Vertical Integration

Bringing in previously outsourced operations in-house

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What is Vertical Integration?

Vertical integration is when a firm extends its operations within its supply chain. It means that a vertically integrated company will bring in previously outsourced operations in-house. The direction of vertical integration can either be upstream (backward) or downstream (forward). It can be achieved either by internally developing an extended production line or by acquiring vertically.

Vertical Integration Diagram

The Four Degrees of Vertical Integration

1. Full Vertical Integration

Obtaining all the assets, resources, and expertise needed to replicate the upstream or downstream member of the supply chain.

2. Quasi Vertical Integration

Obtaining some stake in a supplier in the form of specialized investments or an equity stake to obtain agency benefits by increasing the ownership interest in the outcome.

3. Long-term Contracts

A diluted form of vertical integration in which some elements of procurement are held constant to reduce inconsistencies in product delivery while holding costs constant to a certain extent.

4. Spot Contracts

The point at which a firm is not vertically integrated is when the firm relies on spot contracts to receive the immediate input necessary for its production.

Advantages of Vertical Integration

The direct benefits of pursuing vertical integration are greater control over the supply chain and lower variable production costs.

Supply Chain

Information and product delivery experience lead times within a supply chain. In other words, there is a delay in conveying the information or supplies between the different members of a supply chain. It creates an effect that is known as the Bullwhip Effect, where information relating to the quantity demanded by the customer is amplified along the supply chain such that the manufacturer overreacts to the actual information.

By vertically integrating, greater control over the production process is achieved in the sense that information flows more freely between the different supply chain members. As a result, this allows for greater flexibility in adapting to changes in demand, which improves the elasticity of supply.

Input Costs

In a perfectly competitive market, goods and services are traded at costs. However, most markets face some level of imperfection that allows for increased profits due to either branding, information asymmetry, market power, or other factors. As a result, the price at which a company acquires its resources is often at cost plus margin.

Through vertical integration, the company is able to reduce these input costs by the margin. In reality, the prices of input do not fall by an amount equal to the margin but within some range between the costs of production and market prices. Transfer pricing describes how two vertically integrated entities set a price for exchange while the overall entity internalizes the net benefits.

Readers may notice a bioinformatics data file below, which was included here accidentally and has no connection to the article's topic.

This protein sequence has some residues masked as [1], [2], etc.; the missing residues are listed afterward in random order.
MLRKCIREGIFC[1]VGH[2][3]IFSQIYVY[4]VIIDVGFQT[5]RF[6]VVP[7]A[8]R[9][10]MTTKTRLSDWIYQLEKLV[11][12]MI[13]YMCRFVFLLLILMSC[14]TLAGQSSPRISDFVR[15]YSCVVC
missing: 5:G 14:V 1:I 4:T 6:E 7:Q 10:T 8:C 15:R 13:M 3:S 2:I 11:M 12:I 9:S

Disadvantages of Vertical Integration

One of the primary disadvantages of vertically integrating is the increase in managerial complexity. This is because entering a new line of work requires a new set of expertise to complement the existing business. A clear result of this is the increase in divestitures to return a company to its core competency.

One instance of increased managerial complexity being a disincentive for vertical integration was when Exxon Mobil (NYSE: XOM) contemplated operating convenience stores alongside its gas stations. This is because moving into the management of retail outlets would require a new set of expertise, acquiring new suppliers, and managing the new line of business. Eventually, they did take on this forward integration but not without considering the difficulties of the integration.

Applications of Vertical Integration

Some companies are able to gain a competitive advantage through vertical integration, whereas others instead opt to develop more efficient ways to manage their supply chain and input costs. It depends on the tradeoff of benefits and costs of integration.


SpaceX is the modern example of using vertical integration to lower the costs of its deliverable. By producing the majority of its components in-house, it is able to undercut the costs of its primary competitor, United Space Alliance. United is a joint partnership between Boeing (NYSE: BA) and Lockheed Martin (NYSE: LMT).

SpaceX enjoys several advantages over United, because of the latter’s dispersed supply chain where various suppliers were producing at cost plus a profit margin, resulting in an inflated cost of approximately $460 million per launch. In contrast, SpaceX’s cost is $90 million per launch, which is also falling due to its reusable design.


Alternatively, McDonald’s (NYSE: MCD) is known for its very dispersed supply chain due to its franchising business model. Instead of pursuing a vertical integration strategy, it uses a robust communication system between its managers and external suppliers. Part of this system is a crowdsourcing platform where various suppliers are able to share ideas and improve on individual processes and efficiency.

Synergies in Financial Modeling

A financial analyst performing financial modeling and valuation of a business should incorporate the potential synergies (cost savings) that could arise from vertical integration. If the integration happens as part of a merger or acquisition, the analyst will build an M&A model in Excel and factor in the cost savings that result.

Vertical Integration in Financial Modeling

Video Explanation of Vertical Integration

Watch this short video to quickly understand the main concepts covered in this guide, including what vertical integration is, the types of vertical integration, as well as the pros and cons of performing vertical integration.

Additional Resources

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